A market trader who believed that a teenager had stolen an apple from her stall stabbed him, leading to her being found guilty and sentenced to death.
On the evening of Saturday 30th November 1872 a seventeen year old named Thomas Jones and a friend attended a play at the Royal Amphitheatre, stood on the site of the present Royal Court. At 730pm they came out during the refreshment break and as they walked down Great Charlotte Street, a fruit dealer named Catherine Hanlon rushed after the pair and accused Thomas of stealing an apple. He denied this but as she held his collar with one hand she then struck him with the other, then stabbed him in the abdomen.
Fifty year old Hanlon was apprehended immediately and Thomas was rushed to the Royal Infirmary with his bowels protruding. The following day, his condition being described as critical, he gave a deposition stating that he had not stolen any apple. At the police court on the Monday morning Hanlon was remanded in custody charged with attempted murder and told by the magistrate that Thomas was unlikely to survive. He died from his injuries later that day.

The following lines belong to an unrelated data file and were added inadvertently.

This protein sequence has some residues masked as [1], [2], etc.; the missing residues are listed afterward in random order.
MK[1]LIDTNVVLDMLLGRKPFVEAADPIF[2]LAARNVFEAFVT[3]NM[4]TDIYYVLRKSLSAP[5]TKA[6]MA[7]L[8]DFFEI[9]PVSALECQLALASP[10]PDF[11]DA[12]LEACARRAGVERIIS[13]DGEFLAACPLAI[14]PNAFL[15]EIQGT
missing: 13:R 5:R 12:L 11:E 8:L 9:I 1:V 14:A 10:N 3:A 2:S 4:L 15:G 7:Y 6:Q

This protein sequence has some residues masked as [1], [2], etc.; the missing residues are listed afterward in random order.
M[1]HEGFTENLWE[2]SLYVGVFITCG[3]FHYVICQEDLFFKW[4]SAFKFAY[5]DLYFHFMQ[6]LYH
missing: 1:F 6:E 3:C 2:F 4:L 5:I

An inquest took place on 4th December where Thomas's friend Thomas Beamer gave evidence. He said he did not see whether or not Hanlon had a knife, but when he saw his friend's bowels hanging out after he unbuttoned his trousers he ran away fearing he would be stabbed next. A stonemason said that when Hanlon and Thomas were arguing, the youth was pointing to an apple lying in the roadway.
The police constable who took Hanlon into custody said that she had first said Thomas was messing about with cauliflowers and that it was another lady who had stabbed him. A verdict of wilful murder was returning, leading to Hanlon being brought before the police court again to be committed for trial.
At the Liverpool assizes on 17th December Hanlon's solicitor claimed that the charge should be reduced to manslaughter as the stealing of an apple was provocation. In summing up though Mr Justice Mellor said he could not see how the charge cold be reduced and that if the jury were satisfied Hanlon had carried out the stabbing she was guilty of murder.
Hanlon was found guilty and sentenced to death. She was taken to Kirkdale gaol to await her fate along with a fishmonger named Richard Spencer who had killed his lover. The execution date was fixed for 6th January, but she was informed on New Years Eve that the sentence had been commuted to life imprisonment.